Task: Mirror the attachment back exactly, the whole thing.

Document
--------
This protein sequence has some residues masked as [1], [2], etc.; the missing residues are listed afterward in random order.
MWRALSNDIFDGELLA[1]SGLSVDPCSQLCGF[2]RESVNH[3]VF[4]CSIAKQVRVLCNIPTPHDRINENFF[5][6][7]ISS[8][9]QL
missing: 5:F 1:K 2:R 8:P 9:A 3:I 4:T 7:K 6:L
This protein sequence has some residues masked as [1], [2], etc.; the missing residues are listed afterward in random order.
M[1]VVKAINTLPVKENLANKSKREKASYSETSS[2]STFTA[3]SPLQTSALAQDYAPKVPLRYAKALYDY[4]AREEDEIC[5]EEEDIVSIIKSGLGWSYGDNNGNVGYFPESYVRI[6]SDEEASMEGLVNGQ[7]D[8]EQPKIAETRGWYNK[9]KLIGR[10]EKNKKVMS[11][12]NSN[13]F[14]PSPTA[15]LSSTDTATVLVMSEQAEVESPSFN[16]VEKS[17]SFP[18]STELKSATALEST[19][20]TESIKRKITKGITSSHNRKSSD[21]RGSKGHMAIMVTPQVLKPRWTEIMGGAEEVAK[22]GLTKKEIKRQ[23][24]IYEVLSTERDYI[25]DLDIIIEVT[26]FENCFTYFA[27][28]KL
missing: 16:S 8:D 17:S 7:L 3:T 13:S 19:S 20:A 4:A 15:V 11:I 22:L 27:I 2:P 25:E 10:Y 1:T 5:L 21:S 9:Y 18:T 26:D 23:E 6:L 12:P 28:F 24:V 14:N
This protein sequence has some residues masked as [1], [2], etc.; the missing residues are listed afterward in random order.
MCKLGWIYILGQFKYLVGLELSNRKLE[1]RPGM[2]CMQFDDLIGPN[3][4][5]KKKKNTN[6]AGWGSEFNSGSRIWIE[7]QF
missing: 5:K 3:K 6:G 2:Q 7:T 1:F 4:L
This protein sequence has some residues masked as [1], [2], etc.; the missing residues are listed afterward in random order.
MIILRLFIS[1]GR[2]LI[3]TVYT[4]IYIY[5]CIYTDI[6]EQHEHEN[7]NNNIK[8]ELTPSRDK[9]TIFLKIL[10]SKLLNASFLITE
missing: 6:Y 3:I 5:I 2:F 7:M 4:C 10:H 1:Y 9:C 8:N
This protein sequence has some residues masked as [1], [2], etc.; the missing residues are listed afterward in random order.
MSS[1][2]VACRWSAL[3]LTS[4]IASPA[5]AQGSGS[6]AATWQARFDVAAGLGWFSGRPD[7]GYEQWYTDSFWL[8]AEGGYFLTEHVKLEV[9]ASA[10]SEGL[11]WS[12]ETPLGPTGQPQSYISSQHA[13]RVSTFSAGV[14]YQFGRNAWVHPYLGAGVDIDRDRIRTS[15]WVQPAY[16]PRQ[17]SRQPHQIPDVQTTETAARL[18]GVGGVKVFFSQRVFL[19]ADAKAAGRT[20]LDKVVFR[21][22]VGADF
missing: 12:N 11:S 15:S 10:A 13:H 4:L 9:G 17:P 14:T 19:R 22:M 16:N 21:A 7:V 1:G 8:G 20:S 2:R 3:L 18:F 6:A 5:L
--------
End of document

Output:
This protein sequence has some residues masked as [1], [2], etc.; the missing residues are listed afterward in random order.
MWRALSNDIFDGELLA[1]SGLSVDPCSQLCGF[2]RESVNH[3]VF[4]CSIAKQVRVLCNIPTPHDRINENFF[5][6][7]ISS[8][9]QL
missing: 5:F 1:K 2:R 8:P 9:A 3:I 4:T 7:K 6:L
This protein sequence has some residues masked as [1], [2], etc.; the missing residues are listed afterward in random order.
M[1]VVKAINTLPVKENLANKSKREKASYSETSS[2]STFTA[3]SPLQTSALAQDYAPKVPLRYAKALYDY[4]AREEDEIC[5]EEEDIVSIIKSGLGWSYGDNNGNVGYFPESYVRI[6]SDEEASMEGLVNGQ[7]D[8]EQPKIAETRGWYNK[9]KLIGR[10]EKNKKVMS[11][12]NSN[13]F[14]PSPTA[15]LSSTDTATVLVMSEQAEVESPSFN[16]VEKS[17]SFP[18]STELKSATALEST[19][20]TESIKRKITKGITSSHNRKSSD[21]RGSKGHMAIMVTPQVLKPRWTEIMGGAEEVAK[22]GLTKKEIKRQ[23][24]IYEVLSTERDYI[25]DLDIIIEVT[26]FENCFTYFA[27][28]KL
missing: 16:S 8:D 17:S 7:L 3:T 13:S 19:S 20:A 4:A 15:V 11:I 22:L 27:I 2:P 25:E 10:Y 1:T 5:L 21:S 9:Y 18:T 26:D 23:E 6:L 12:P 28:F 24:V 14:N
This protein sequence has some residues masked as [1], [2], etc.; the missing residues are listed afterward in random order.
MCKLGWIYILGQFKYLVGLELSNRKLE[1]RPGM[2]CMQFDDLIGPN[3][4][5]KKKKNTN[6]AGWGSEFNSGSRIWIE[7]QF
missing: 5:K 3:K 6:G 2:Q 7:T 1:F 4:L
This protein sequence has some residues masked as [1], [2], etc.; the missing residues are listed afterward in random order.
MIILRLFIS[1]GR[2]LI[3]TVYT[4]IYIY[5]CIYTDI[6]EQHEHEN[7]NNNIK[8]ELTPSRDK[9]TIFLKIL[10]SKLLNASFLITE
missing: 6:Y 3:I 5:I 2:F 7:M 4:C 10:H 1:Y 9:C 8:N
This protein sequence has some residues masked as [1], [2], etc.; the missing residues are listed afterward in random order.
MSS[1][2]VACRWSAL[3]LTS[4]IASPA[5]AQGSGS[6]AATWQARFDVAAGLGWFSGRPD[7]GYEQWYTDSFWL[8]AEGGYFLTEHVKLEV[9]ASA[10]SEGL[11]WS[12]ETPLGPTGQPQSYISSQHA[13]RVSTFSAGV[14]YQFGRNAWVHPYLGAGVDIDRDRIRTS[15]WVQPAY[16]PRQ[17]SRQPHQIPDVQTTETAARL[18]GVGGVKVFFSQRVFL[19]ADAKAAGRT[20]LDKVVFR[21][22]VGADF
missing: 12:N 11:S 15:S 10:A 13:H 4:L 9:G 17:P 14:T 19:R 22:M 16:N 21:A 7:V 1:G 8:G 20:S 2:R 3:L 18:F 6:A 5:L